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Redmire Pool Report by Stu Harris - August 2011

A real summer session at last, that's what was going through my head for days after phone wars day. I was trying, with others, to get a 5 day slot for 4 of us. But, as I got through I was told there was a 5 day August slot but only for two. As hard a decision it was but I had to take my angling buddy Tony along as he'd dreamt of the place, read all my books and seen all the films but never ever visited. So it was set, we had the best part of six months to plan everything so we got together regularly be it at his flat or on the bank and didn't stop talking Redmire Pool the whole time.

The time finally came to set off for the pool. The journey all told took around two and a half hours and was spent, mostly, singing Oasis songs at the top of our voices. To say we were excited would have been the understatement of the year. He wanted to get there for the first time and I wanted to see the look on his face. We arrived at the New Inn somewhere around 11:30am and met up with Les, David and Colin. David and Colin were to be our companions for the 5 days and as soon as we all met up and started talking it was apparent that we all had that one special thing in common, "A Passion for Redmire".

Les filled us in on what had been happening down at the pool over previous weeks and all the way through breakfast and lemonade I could think of only one thing, eating as quickly as possible and getting to the pool. We left the pub just before one and made our way to Bernithan Court Farm. Once in the car park we made straight for the dam, Colin, David and I sat on the bench and gave Tony his moment, the first glimpse of that so beautiful view. And the first words that came from his lips……."Tiny innit!!!" Not quite what I was expecting but well said I suppose, besides, that's the general feeling when anybody stands there for the first time. I think, to be honest, Hugh Miles did a great job of making the pool look like a massive pit.

The Famous Redmire Dam
My Swim

So, after a good walk around we had to settle on swim choices. Tony and I preferred to fish adjacent swims if possible and the guys decided that it would be fitting to let Tony have first choice of swim as it was his first time. Now that may sound quite straight forward, but he's the type of angler who can turn up at a lake, walk around for 4 or 5 hours, not like what he sees and head off home. Things were made a little easy for him here though as the sheer number of fish present at the dam end of the pool twisting and turning through the thickest of the weed. He decided to set up stall in The Willow Pitch so I opted to jump next door in the In Willow Swim. David chose Stumps and Colin settled into The Evening Pitch.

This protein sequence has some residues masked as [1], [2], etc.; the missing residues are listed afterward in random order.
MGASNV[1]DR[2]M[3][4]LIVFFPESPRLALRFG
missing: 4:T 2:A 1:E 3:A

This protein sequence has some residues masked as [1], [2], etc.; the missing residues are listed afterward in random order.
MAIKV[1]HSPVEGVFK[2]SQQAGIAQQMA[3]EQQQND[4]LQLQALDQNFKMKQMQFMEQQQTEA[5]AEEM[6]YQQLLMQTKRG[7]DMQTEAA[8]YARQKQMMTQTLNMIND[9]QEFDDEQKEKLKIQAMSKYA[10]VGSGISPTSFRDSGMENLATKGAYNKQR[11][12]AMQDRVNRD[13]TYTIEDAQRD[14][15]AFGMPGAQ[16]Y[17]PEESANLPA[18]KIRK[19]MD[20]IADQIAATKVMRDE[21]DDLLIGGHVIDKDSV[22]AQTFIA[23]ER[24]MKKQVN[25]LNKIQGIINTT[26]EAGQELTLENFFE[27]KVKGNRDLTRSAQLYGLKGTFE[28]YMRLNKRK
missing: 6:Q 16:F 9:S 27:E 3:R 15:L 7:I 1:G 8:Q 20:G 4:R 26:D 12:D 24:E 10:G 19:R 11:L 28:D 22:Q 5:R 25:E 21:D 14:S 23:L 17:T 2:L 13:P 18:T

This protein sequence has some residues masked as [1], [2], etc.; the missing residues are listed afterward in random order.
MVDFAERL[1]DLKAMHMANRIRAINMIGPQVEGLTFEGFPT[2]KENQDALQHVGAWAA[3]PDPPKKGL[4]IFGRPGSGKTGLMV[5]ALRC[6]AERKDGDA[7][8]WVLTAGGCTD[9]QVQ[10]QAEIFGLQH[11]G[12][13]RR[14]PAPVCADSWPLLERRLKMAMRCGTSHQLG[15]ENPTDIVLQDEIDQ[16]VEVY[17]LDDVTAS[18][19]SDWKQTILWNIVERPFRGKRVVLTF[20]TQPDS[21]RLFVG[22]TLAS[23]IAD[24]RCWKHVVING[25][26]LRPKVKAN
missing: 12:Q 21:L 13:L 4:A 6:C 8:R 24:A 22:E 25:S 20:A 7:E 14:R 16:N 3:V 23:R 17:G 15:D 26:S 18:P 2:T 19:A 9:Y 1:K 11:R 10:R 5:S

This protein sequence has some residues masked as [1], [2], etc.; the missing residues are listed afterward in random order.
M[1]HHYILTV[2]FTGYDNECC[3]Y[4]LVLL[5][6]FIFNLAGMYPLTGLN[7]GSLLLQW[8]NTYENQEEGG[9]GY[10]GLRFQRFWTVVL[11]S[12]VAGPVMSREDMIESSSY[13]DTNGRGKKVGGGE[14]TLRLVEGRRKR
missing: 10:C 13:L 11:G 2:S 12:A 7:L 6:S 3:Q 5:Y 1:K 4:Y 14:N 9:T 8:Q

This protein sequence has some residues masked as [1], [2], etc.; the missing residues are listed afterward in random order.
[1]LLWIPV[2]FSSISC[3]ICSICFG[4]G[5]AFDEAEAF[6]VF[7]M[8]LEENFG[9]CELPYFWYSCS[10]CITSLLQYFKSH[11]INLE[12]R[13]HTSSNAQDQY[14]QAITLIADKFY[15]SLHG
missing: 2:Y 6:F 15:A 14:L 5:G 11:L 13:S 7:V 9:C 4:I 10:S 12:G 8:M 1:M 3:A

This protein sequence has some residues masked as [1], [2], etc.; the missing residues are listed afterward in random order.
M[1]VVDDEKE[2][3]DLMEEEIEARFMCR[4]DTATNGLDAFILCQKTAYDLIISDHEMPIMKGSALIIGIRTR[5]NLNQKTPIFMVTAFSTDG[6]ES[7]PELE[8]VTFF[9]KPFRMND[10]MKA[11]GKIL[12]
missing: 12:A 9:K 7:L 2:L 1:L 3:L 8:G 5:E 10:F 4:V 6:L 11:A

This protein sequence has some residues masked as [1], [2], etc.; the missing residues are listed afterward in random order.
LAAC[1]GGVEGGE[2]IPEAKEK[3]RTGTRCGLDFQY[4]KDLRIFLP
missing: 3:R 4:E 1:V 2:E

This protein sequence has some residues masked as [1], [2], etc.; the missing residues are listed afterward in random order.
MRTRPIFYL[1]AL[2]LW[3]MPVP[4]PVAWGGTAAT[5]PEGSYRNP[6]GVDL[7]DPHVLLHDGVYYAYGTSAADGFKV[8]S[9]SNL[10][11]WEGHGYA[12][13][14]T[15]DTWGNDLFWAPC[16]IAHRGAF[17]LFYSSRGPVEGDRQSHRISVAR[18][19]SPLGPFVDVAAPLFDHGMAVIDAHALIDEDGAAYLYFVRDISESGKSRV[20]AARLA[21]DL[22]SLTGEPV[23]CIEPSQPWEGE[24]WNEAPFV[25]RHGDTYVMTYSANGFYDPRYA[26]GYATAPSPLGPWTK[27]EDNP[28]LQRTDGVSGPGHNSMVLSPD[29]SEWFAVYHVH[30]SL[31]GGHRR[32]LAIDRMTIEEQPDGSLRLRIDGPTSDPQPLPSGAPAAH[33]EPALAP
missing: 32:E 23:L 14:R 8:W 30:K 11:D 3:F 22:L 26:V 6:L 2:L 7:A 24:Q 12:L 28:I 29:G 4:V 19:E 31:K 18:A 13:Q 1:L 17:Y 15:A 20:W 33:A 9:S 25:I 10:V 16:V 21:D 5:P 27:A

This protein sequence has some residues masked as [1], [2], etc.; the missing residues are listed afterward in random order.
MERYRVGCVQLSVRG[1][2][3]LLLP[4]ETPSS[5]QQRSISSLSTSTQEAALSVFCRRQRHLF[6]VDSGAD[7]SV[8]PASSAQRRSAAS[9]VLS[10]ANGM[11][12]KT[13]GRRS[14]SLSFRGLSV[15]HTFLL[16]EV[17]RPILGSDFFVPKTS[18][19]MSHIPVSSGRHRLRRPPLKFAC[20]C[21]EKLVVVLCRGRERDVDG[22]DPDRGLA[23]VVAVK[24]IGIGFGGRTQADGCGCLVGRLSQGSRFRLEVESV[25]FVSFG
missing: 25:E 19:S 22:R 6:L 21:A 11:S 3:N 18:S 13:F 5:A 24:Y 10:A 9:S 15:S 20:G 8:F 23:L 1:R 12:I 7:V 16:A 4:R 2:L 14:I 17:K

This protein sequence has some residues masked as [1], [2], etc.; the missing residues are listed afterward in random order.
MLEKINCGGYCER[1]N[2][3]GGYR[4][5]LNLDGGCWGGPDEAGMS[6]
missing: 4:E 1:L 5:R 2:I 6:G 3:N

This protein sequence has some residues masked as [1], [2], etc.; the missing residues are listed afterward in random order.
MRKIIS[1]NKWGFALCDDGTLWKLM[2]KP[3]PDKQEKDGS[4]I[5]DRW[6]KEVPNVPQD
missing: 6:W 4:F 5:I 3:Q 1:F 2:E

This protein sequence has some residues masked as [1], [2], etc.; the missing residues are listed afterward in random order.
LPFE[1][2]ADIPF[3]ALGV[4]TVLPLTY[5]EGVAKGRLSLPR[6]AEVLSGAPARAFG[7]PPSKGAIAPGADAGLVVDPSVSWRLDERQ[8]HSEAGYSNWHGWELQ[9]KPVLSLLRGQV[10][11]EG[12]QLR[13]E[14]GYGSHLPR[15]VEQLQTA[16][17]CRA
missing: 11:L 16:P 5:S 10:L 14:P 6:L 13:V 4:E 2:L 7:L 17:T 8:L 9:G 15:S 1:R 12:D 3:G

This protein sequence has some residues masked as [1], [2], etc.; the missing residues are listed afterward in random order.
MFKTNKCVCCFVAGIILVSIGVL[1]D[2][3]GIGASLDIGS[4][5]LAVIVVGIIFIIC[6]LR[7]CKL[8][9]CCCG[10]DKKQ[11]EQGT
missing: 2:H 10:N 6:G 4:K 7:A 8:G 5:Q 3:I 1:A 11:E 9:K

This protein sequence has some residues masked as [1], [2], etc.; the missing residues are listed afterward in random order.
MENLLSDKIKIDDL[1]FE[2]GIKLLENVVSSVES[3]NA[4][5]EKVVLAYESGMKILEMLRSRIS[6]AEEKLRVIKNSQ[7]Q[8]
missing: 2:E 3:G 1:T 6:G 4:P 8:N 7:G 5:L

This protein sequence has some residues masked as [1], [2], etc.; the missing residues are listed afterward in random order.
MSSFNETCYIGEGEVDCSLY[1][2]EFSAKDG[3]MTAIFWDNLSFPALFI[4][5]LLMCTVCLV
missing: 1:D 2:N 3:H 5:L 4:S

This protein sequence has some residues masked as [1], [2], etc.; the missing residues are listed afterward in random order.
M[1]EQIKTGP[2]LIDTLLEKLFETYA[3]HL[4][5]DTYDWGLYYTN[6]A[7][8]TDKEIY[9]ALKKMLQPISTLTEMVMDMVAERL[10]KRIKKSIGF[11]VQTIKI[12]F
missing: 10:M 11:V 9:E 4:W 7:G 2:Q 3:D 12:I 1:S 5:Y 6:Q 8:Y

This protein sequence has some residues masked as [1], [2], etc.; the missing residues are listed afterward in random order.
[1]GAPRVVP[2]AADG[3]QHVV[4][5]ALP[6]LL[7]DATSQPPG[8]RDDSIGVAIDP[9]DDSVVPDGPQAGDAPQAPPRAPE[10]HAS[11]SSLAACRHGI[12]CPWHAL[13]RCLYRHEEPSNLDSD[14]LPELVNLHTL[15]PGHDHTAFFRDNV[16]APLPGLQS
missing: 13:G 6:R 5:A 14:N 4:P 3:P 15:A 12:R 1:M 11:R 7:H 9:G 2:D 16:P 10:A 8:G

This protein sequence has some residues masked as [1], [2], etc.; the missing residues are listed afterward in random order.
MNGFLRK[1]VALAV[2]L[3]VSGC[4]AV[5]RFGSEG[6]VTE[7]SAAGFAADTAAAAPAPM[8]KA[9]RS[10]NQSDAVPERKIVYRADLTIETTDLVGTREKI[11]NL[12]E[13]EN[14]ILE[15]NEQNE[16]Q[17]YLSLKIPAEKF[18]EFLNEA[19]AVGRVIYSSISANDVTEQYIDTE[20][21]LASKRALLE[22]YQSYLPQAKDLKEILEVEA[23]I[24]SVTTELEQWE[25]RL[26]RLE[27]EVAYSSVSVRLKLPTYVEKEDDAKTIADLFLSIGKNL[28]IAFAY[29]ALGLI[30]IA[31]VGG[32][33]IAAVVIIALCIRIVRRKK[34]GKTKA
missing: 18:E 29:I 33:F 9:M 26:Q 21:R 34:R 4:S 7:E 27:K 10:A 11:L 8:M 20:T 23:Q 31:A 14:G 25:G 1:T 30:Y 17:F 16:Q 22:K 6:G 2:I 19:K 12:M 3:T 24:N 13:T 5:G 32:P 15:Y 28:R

The first thing I did was retrieve the marker rod from the bag and swung a lead through the swim to gauge what was in front of me. There was a fair bit of weed around but nice clear strips in between. The foliage above was quite low so no overhead casting could be achieved, so it was gentle underarm flicks to the spots once I had clipped up and marked the lines. Bait for me and Tony were the Sausage Oil boilies we always use everywhere we go and rigs were kept simple with a small piece of shrink tube kicked over above the eye of the hook to aid turning. I fished with 2oz leads and Tony opted for 1oz. By 4pm we were sat back soaking up the wonderful Redmire atmosphere with the rods doing their thing wondering if the rain would return. That first day wasn't the best day weather wise, in fact the rain fell all the while we walked around choosing swims, but it looked to be great Carp weather so were in good spirits from the start.

All afternoon, as we set up and a while after the sheep in the nearby field were being very noisy, but by tea time they started to wander off and it became suddenly quiet. The plan was to fish the swims through the evening and to the morning and after breakfast we'd get up to the shallows and see if we could stalk one out. I really wanted a Carp from the surface of Redmire as I hadn't done that yet so that was high on my list of priorities. Funny enough the shallows looked fairly devoid of fish on our first walk around, the majority of them were in front of the first few swims either side, but as we all know, that can all change in the blink of an eye.

The first of the action came quite early on, at around 6pm. Tony and I was enjoying a toast to the Carp gods, a glass of Cabernet Shiraz was in hand and we were flicking through the Redmire Pool book gawping at the stunners that have lived here over the years. Just then my left hand rod (we only used two each at the start) was away and I was soon on contact with my first carp of the session. I played that first fish in very gingerly, I always do and it was rolling around on the surface a couple of rod lengths out when the hook pulled and the rod sprang back. I was a low double common, I was understandably upset at the loss but at the same time happy that I'd received a take so early on and felt confident that more action would come our way. As I recast the rod the rain started again with a light drizzle that peppered the surface of the pool.